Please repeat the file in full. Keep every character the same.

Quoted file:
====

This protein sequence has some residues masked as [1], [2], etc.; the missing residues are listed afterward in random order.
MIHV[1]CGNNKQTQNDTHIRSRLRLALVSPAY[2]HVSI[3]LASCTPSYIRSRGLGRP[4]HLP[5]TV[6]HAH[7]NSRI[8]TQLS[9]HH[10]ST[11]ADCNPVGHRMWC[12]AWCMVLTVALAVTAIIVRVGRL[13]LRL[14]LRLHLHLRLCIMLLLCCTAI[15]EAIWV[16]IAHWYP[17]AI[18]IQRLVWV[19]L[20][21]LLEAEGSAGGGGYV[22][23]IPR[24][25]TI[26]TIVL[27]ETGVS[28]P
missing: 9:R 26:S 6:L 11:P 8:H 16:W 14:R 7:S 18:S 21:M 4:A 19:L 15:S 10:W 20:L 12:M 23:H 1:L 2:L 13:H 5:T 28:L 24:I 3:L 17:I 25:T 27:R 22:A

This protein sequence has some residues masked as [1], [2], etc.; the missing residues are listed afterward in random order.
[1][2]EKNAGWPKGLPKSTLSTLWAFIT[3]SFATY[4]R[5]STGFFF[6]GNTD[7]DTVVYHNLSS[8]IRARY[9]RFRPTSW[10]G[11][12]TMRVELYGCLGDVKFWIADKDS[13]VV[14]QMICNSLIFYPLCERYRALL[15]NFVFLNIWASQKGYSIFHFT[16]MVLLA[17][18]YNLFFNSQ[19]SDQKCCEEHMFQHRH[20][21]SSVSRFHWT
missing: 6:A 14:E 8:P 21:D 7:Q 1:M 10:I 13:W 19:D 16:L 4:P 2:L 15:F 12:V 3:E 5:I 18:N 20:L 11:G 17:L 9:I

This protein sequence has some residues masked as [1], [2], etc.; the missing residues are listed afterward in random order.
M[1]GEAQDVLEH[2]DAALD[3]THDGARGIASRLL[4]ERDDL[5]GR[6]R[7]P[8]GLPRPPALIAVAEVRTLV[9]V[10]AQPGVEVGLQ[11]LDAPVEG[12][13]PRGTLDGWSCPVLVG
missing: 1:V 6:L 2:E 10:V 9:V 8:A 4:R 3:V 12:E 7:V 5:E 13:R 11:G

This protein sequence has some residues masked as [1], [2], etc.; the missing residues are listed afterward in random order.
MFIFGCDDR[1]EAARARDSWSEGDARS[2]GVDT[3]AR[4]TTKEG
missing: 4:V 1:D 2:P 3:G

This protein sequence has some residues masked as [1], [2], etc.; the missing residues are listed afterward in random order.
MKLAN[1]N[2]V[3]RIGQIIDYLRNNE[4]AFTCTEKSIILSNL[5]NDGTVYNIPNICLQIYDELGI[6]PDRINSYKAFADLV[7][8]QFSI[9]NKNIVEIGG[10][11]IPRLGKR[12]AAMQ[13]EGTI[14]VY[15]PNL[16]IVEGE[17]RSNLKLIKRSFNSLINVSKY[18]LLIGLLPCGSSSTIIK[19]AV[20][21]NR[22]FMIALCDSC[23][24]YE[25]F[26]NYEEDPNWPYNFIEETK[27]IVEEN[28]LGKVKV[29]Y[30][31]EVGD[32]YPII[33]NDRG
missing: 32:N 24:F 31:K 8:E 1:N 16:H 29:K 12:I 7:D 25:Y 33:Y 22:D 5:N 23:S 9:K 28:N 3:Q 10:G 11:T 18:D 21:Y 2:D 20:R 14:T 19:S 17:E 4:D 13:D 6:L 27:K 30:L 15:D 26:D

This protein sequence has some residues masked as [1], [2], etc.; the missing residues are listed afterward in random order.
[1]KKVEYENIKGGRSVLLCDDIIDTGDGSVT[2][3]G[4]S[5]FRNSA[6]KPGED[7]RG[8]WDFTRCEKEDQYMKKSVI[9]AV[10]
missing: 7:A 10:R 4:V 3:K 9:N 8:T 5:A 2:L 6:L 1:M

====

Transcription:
This protein sequence has some residues masked as [1], [2], etc.; the missing residues are listed afterward in random order.
MIHV[1]CGNNKQTQNDTHIRSRLRLALVSPAY[2]HVSI[3]LASCTPSYIRSRGLGRP[4]HLP[5]TV[6]HAH[7]NSRI[8]TQLS[9]HH[10]ST[11]ADCNPVGHRMWC[12]AWCMVLTVALAVTAIIVRVGRL[13]LRL[14]LRLHLHLRLCIMLLLCCTAI[15]EAIWV[16]IAHWYP[17]AI[18]IQRLVWV[19]L[20][21]LLEAEGSAGGGGYV[22][23]IPR[24][25]TI[26]TIVL[27]ETGVS[28]P
missing: 9:R 26:S 6:L 11:P 8:H 16:W 14:R 7:S 18:S 21:M 4:A 19:L 15:S 10:W 20:L 12:M 23:H 1:L 2:L 13:H 5:T 28:L 24:I 3:L 17:I 25:T 27:R 22:A

This protein sequence has some residues masked as [1], [2], etc.; the missing residues are listed afterward in random order.
[1][2]EKNAGWPKGLPKSTLSTLWAFIT[3]SFATY[4]R[5]STGFFF[6]GNTD[7]DTVVYHNLSS[8]IRARY[9]RFRPTSW[10]G[11][12]TMRVELYGCLGDVKFWIADKDS[13]VV[14]QMICNSLIFYPLCERYRALL[15]NFVFLNIWASQKGYSIFHFT[16]MVLLA[17][18]YNLFFNSQ[19]SDQKCCEEHMFQHRH[20][21]SSVSRFHWT
missing: 6:A 14:E 8:P 21:D 7:Q 1:M 10:I 13:W 19:D 16:L 4:P 2:L 15:F 12:V 3:E 5:I 18:N 20:L 11:G 17:L 9:I

This protein sequence has some residues masked as [1], [2], etc.; the missing residues are listed afterward in random order.
M[1]GEAQDVLEH[2]DAALD[3]THDGARGIASRLL[4]ERDDL[5]GR[6]R[7]P[8]GLPRPPALIAVAEVRTLV[9]V[10]AQPGVEVGLQ[11]LDAPVEG[12][13]PRGTLDGWSCPVLVG
missing: 1:V 6:L 2:E 10:V 9:V 8:A 4:R 3:V 12:E 7:V 5:E 13:R 11:G

This protein sequence has some residues masked as [1], [2], etc.; the missing residues are listed afterward in random order.
MFIFGCDDR[1]EAARARDSWSEGDARS[2]GVDT[3]AR[4]TTKEG
missing: 4:V 1:D 2:P 3:G

This protein sequence has some residues masked as [1], [2], etc.; the missing residues are listed afterward in random order.
MKLAN[1]N[2]V[3]RIGQIIDYLRNNE[4]AFTCTEKSIILSNL[5]NDGTVYNIPNICLQIYDELGI[6]PDRINSYKAFADLV[7][8]QFSI[9]NKNIVEIGG[10][11]IPRLGKR[12]AAMQ[13]EGTI[14]VY[15]PNL[16]IVEGE[17]RSNLKLIKRSFNSLINVSKY[18]LLIGLLPCGSSSTIIK[19]AV[20][21]NR[22]FMIALCDSC[23][24]YE[25]F[26]NYEEDPNWPYNFIEETK[27]IVEEN[28]LGKVKV[29]Y[30][31]EVGD[32]YPII[33]NDRG
missing: 32:N 24:F 31:K 8:E 1:N 16:H 29:K 12:I 7:D 25:Y 33:Y 22:D 5:N 23:S 9:K 28:N 3:Q 10:G 11:T 18:D 21:Y 2:D 20:R 14:T 19:S 17:E 4:D 13:D 6:L 27:K 30:L 15:D 26:D

This protein sequence has some residues masked as [1], [2], etc.; the missing residues are listed afterward in random order.
[1]KKVEYENIKGGRSVLLCDDIIDTGDGSVT[2][3]G[4]S[5]FRNSA[6]KPGED[7]RG[8]WDFTRCEKEDQYMKKSVI[9]AV[10]
missing: 7:A 10:R 4:V 3:K 9:N 8:T 5:A 2:L 6:L 1:M